dde?

Alex Martelli aleax at aleax.it
Wed Sep 5 18:29:58 CEST 2001


"Michael Abbott" <michael at rcp.co.uk> wrote in message
news:Xns9113A5D55CB87michaelrcpcouk at 194.238.50.13...
    ...
> The problem you refer to is due to the way a DDE client establishes
> communication with a DDE server: this is done by broacasting a
> WM_DDE_INITIATE message using SendMessage() to *all* applications in the

Right -- in the sense that this is the way DDEML does it (I do
agree with you that DDEML is a lot of what's wrong with DDE:-).

Of course, a *sensible* programmer would ALWAYS use
SendMessageTimeout for broadcast, NEVER bare SendMessage --
but, alas, DDEML's broken, and it's _never_ gonna be fixed
(DDE's Microsoft's baby, MS has decided years ago that DDE
was dead, which is what justifies my calling DDE a zombie:-).

> system.
>     For any application with a message queue, NT handles SendMessage()
> processing by blocking until that application reaches a point where the
> SendMessage() can be processed (calling GetMessage() is one such point,
but
> there are others), so any application which (perhaps unwittingly) creates
> itself a message queue but which fails to pass through SendMessage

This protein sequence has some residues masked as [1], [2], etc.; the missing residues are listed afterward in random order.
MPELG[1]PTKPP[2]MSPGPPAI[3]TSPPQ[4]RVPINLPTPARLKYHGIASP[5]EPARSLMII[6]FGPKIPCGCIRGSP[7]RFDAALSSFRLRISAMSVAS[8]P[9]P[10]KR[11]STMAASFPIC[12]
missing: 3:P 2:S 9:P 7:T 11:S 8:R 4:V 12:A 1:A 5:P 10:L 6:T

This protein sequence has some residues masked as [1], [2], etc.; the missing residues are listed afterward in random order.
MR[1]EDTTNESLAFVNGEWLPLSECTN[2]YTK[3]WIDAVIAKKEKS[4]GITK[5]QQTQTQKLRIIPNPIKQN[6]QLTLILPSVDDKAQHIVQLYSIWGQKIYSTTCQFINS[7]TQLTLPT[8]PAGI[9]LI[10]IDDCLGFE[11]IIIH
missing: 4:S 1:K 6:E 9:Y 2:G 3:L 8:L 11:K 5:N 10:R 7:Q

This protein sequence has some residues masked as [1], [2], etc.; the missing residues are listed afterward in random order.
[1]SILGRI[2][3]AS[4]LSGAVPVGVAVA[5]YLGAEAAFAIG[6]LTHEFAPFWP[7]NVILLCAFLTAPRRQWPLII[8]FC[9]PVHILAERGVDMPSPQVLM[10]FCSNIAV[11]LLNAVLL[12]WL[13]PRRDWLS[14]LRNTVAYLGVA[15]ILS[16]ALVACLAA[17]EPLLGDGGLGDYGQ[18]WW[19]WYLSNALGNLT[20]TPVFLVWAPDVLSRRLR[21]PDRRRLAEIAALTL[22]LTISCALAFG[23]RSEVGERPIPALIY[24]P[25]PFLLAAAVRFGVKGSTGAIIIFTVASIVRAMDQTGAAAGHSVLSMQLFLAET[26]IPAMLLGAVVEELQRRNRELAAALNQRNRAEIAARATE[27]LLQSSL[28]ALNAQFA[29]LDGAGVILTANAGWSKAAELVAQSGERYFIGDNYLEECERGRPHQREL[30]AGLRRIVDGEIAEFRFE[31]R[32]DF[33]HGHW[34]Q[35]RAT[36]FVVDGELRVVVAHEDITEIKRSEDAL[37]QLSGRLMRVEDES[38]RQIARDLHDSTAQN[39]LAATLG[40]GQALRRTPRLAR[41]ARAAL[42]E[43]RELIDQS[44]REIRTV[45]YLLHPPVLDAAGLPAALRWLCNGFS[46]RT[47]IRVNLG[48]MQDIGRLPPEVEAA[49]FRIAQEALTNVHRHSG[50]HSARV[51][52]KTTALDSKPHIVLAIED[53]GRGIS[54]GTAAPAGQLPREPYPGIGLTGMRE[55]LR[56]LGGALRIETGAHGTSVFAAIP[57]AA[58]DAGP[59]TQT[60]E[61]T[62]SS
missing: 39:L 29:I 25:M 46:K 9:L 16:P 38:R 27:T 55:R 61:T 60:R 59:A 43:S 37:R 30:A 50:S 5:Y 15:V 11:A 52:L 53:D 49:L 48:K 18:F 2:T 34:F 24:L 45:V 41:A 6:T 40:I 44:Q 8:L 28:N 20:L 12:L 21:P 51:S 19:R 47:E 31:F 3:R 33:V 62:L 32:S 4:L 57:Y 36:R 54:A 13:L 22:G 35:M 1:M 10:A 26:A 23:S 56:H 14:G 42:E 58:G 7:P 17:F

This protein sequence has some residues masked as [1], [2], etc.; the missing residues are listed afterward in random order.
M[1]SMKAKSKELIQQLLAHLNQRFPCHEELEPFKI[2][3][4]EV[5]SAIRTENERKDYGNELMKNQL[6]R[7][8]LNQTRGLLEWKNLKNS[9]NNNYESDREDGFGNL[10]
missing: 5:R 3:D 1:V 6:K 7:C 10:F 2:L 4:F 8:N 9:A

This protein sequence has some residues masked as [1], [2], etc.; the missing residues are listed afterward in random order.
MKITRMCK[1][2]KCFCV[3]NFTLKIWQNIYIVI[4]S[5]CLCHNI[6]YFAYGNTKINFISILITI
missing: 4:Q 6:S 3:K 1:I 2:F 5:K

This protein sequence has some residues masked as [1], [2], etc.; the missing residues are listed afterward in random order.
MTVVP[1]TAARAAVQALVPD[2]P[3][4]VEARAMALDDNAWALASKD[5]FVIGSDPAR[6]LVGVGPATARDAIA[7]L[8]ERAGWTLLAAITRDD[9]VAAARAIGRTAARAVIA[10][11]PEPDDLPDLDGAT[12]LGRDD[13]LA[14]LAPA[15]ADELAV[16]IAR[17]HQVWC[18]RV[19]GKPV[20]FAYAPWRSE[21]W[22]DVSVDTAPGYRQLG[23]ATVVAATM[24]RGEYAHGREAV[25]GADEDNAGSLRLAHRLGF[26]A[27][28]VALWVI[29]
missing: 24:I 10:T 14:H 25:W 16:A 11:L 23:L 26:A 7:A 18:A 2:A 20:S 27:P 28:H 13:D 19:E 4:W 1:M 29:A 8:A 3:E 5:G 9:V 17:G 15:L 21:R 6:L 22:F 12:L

> dispatching check points can block any SendMessage() broadcasts.

Right -- which is why one ALWAYS uses SendMessageTimeout when
broadcasting.  Would you do a select() call on Unix without a
timeout parameter unless you had TOTAL trust in every other
application that might be possibly handling the sockets/fd's
you're selecting on...?  The issue is quite similar, except
that using HWND_BROADCAST *ensures* you can never "have TOTAL
trust" in whatever:-).


> Unfortunately, SendMessage() is used elsewhere in this way, I believe.
> Also, the system continues to use DDE in places, so applications which
> cause blocking as described above can cause unexpected problems elsewhere.
>
> Let's not go into the details of what is wrong with Windows NT, eh?

Not the fact that it ALLOWS you to do blocking calls -- it allows
reasonable non-blocking/timeing-out alternatives, after all.  Rather,
one could point the finger at the fact that its sources are not
available for fixes, so that *obvious* oopses like using blocking
calls where non-blocking ones should be used can't be fixed unless
MS decides it WANTS to see them fixed:-) -- if for strategic
reasons MS prefers to kill DDE, you're SOL:-).

I'm not aware of other "system" places doing SendMessage broadcast
without timeouts, in modern NT versions (say 2000 SP2 and later),
except for DDEML and its users, though I'd welcome any news in
the matter (since I do have to keep doing "system programming",
or what passes for it, on NT/2000/XP, no matter how much I prefer
BSD or Linux variants:-).

Of course it's better for an app to service its message loops --
it's quite OK by me if the system chooses to deem apps that DON'T
serve their message loops to be "dead, crashed, errant or maybe
malignant" and kills them on the spot after a reasonable timeout.

But just in case a given machine is NOT running such a nice
background "weeder of zombies" daemon, oops I mean service, I'd
also much rather my OWN apps didn't stop in their tracks when
such a beast is present:-).


Alex






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